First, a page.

Oat Sowing Time and Running the Fan Mill

Spring thaw meant running the fan mill and oat sowing time

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On Muddy Creek in those long ago days of my growing up, Saturday was the day Dad had some extra help, and he always had enough jobs lined up that there was little time for us teenagers to get into mischief.

In mid-January and February, the preparations for spring planting were already underway. With sufficient "boy power" available to turn the big Clipper fan mill, one of the first jobs to get out of the way was to get the seed oats ready for the first spring thaw in early March.

Running the several bushel of oats through the fan mill, with its multiple size screens, pretty well sifted out unwanted weed seeds, of which there was always an abundance. Most years Dad took a look at the oats produced on Muddy Creek and decided that they were just too weedy and besides, the yield last year was not really that good, in spite of the back 20 producing nearly 20 bushel to the acre, so he would go "down in Lukin" and get a wagon load of "seed oats" from John or George Moore, who seemed to have the knack of raising good oats. Usually he would have to pay a premium of a dime or so a bushel, but, as he said, "If they give me five more bushel to the acre, the cost is justified." Besides, cockle burrs were not the problem down that away that they were on Muddy Creek, and one pass through the fan mill would get out most of the other unwanted weeds like "stick tight" and button weed.

For those uninformed, I must tell you that a fan mill is a labor-intensive framework with a hopper on its top in which grain or seed is poured. A geared crank on the side puts the machine in motion so that grain flows down over the flat but sloping griddles (or screens) that jiggle and keep the grains moving along. Each size screen winnows out first the trash and larger debris and then, as the holes let oat-size and smaller grains drop onto the next screen, this too is shaken by the revolving crank and everything smaller than an oat grain drops out, so that the relatively clean and even-size oat grains fall into the bin below. But as they fall, they do so through a curtain of air that blows away any dust and chaff that may be present. Not only farm-raised oats, but most other home-grown seed such as clover must be cleaned through the fan mill before it can be planted. One of the great joys of my life was when Dad finally got around to hooking up the Delco light plant to run the fan mill.

Then come some Saturday, along about the middle of March (when the teacher was extolling the merits of Shakespeare's Ides of March), Dad would announce it was "oat sowing time." He would already have gotten the oat seeder down from the haymow, checked the chain and oiled the bearings. Then he would mount the seeder on the wagon bed box by removing the folding end gate and dropping the seeder into its place. The oat seeder had a hopper of about two-bushel capacity with a 10-inch vaned fan on the bottom outlet. This horizontal fan was spun by a chain drive from the huge 2-foot-wide gear that was centered and permanently bolted on the left rear wagon wheel. As the vanes spun, they picked up a steady stream of oats and flung them in all directions so that a swatch about two rod wide was liberally planted with oat grains.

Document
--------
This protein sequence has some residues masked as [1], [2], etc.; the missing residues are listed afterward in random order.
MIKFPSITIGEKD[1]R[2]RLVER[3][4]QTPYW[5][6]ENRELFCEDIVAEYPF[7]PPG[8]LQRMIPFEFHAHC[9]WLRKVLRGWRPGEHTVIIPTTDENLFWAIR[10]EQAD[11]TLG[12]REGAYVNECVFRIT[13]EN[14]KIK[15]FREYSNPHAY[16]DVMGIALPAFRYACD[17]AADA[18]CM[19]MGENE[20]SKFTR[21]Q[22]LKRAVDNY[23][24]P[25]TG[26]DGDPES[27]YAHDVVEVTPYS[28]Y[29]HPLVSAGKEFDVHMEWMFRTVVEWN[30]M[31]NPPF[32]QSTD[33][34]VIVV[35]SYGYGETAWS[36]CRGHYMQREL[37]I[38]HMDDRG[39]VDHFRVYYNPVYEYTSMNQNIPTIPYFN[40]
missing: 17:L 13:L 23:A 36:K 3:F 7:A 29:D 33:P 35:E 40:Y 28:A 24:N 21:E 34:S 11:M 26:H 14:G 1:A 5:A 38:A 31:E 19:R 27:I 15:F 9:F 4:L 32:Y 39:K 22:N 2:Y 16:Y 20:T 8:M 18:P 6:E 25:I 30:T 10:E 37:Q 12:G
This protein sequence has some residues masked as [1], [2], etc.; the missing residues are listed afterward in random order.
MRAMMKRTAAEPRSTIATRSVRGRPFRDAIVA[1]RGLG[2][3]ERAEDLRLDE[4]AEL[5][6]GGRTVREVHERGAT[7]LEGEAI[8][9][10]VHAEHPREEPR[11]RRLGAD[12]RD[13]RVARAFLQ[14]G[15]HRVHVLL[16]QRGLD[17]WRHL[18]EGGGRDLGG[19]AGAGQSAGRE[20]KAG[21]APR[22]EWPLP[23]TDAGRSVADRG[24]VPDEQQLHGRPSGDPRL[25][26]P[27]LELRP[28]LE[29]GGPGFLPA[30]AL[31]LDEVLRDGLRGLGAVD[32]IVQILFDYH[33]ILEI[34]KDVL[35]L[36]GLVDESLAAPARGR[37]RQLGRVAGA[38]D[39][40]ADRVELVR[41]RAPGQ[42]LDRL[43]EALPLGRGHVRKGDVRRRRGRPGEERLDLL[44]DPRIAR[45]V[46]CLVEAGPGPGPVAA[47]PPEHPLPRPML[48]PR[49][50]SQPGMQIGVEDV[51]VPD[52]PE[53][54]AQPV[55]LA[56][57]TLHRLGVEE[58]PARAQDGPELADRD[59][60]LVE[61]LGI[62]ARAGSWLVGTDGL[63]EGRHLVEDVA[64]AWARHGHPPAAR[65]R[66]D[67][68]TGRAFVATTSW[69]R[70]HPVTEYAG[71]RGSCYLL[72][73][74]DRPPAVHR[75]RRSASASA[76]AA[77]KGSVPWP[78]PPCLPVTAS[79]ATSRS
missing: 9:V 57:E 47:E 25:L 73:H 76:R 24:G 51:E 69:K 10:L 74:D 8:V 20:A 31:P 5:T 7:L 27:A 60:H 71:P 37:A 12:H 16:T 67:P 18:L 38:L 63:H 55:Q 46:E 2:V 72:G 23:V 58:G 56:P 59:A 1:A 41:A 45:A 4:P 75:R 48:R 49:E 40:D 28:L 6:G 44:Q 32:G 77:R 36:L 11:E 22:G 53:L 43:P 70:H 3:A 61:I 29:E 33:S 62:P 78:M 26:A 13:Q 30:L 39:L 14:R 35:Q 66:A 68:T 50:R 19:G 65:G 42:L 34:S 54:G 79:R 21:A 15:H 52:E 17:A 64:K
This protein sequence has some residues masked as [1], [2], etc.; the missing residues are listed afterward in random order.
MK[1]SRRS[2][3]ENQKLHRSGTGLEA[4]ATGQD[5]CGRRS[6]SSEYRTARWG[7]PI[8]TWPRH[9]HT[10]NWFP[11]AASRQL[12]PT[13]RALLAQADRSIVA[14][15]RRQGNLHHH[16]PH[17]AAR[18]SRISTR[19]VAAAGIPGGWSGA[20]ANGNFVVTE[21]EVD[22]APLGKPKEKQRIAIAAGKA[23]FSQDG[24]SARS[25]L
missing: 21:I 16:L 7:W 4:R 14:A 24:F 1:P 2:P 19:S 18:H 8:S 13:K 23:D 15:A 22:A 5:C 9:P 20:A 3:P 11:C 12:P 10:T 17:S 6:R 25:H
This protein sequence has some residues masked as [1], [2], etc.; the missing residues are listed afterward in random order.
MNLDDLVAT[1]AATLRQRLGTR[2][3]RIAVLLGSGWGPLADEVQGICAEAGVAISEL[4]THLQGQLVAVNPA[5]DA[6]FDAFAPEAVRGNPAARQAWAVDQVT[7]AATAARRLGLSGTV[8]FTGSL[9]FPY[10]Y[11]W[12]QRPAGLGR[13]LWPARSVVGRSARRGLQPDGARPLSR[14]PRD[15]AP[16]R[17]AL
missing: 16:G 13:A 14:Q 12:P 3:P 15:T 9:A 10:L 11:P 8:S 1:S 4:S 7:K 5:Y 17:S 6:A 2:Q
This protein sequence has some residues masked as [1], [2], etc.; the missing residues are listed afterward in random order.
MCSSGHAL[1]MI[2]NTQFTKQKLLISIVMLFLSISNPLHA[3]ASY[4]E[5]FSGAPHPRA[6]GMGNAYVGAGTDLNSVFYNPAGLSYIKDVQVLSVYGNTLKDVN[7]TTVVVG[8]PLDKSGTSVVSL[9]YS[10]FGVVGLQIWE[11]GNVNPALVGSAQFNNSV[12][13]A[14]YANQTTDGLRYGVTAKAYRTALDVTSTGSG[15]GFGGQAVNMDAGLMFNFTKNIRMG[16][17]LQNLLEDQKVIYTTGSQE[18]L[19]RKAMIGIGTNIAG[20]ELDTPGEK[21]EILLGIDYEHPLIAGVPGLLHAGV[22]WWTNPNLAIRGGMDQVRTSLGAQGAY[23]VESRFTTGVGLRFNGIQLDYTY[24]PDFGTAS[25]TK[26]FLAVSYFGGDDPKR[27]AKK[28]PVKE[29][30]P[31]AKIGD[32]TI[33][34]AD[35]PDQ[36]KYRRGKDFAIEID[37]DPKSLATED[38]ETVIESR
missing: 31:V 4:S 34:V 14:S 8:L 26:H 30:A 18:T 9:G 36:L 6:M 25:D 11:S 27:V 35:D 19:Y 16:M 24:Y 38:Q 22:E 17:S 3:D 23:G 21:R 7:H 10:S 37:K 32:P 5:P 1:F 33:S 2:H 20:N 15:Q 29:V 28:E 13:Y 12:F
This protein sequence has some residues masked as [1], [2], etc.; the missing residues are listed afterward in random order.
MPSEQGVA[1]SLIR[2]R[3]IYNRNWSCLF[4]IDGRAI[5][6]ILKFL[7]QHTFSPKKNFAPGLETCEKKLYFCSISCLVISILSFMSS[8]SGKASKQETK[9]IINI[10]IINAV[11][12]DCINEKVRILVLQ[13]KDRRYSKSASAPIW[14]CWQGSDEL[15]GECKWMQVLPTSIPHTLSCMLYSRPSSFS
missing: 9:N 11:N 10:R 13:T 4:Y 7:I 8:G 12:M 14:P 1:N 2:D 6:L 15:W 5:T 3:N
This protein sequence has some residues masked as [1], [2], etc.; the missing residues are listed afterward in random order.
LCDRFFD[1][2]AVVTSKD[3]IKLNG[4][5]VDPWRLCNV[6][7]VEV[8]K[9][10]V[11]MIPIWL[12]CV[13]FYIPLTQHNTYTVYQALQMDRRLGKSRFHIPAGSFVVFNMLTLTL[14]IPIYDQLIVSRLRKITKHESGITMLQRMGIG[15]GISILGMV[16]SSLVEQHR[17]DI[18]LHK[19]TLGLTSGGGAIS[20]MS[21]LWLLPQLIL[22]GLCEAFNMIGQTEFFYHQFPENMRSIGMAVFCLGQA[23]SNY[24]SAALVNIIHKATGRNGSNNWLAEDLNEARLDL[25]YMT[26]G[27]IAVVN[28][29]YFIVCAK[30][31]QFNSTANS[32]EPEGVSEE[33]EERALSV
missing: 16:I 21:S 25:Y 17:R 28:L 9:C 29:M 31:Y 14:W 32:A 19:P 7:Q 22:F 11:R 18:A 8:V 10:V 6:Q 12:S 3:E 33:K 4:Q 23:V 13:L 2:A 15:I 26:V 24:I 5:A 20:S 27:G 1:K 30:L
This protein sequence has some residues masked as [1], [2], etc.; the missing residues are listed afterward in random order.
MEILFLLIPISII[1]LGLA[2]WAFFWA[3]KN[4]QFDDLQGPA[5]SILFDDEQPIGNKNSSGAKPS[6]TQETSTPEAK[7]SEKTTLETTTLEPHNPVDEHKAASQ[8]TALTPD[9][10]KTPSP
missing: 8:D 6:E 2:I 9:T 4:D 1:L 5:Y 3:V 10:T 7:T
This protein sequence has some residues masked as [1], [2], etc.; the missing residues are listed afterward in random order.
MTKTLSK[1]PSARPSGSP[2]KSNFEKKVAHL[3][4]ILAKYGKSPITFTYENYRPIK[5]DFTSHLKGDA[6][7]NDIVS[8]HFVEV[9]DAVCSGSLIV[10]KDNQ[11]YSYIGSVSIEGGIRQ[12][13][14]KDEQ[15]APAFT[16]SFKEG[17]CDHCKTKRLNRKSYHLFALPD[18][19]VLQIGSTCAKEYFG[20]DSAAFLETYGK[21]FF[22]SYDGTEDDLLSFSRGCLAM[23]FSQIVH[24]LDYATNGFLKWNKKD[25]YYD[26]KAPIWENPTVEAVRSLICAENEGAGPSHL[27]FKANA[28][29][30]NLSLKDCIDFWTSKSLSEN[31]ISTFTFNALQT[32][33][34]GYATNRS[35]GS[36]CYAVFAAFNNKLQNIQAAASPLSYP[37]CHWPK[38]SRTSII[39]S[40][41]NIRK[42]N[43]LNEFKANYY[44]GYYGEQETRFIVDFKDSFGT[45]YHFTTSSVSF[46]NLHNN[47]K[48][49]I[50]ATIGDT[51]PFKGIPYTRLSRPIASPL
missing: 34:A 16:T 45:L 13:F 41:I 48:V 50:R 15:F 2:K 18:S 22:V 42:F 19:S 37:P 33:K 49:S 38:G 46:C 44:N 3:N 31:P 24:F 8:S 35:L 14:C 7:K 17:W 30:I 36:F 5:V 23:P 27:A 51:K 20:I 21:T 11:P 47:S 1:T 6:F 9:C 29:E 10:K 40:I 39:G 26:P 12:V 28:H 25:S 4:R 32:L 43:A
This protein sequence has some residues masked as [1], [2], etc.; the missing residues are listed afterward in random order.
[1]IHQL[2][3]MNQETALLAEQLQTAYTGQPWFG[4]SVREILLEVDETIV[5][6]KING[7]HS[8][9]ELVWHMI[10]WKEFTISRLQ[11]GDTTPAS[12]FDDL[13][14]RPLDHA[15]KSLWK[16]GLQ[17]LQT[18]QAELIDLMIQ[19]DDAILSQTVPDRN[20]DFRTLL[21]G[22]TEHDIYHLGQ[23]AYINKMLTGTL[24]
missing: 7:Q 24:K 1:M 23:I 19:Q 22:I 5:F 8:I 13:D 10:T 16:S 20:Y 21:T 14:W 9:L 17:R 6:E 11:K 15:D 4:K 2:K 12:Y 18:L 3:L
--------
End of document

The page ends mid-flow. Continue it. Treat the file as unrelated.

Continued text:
Dad preferred to use the mules, Kate and Jake, for pulling the oat wagon, for they were better "mudders" than Old Doll and Bill. Even though a mule's hooves are smaller than those of a horse, especially a part-Percheron like Old Doll, they were lighter in weight and the mules seemed to actually enjoy pulling the wagon through the semi-frozen ground after the first spring thaw, and that was when Dad picked his oats sowing time.

You know, if you had asked him, he would have denied having a belief in signs. But he always, always, planted his potatoes on Good Friday, even if he had to mud 'em in, and he always sowed oats on the Saturday after the first spring thaw, even if the creek was still in flood. FC

Perry E. Piper's recollections of his childhood on Muddy Creek – "which Iies astraddle of the Indian Boundary Line that old Chief Tecumseh and William Henry Harrison laid out back in 1803" – have appeared in newspapers in Illinois and Indiana for the past 12 years.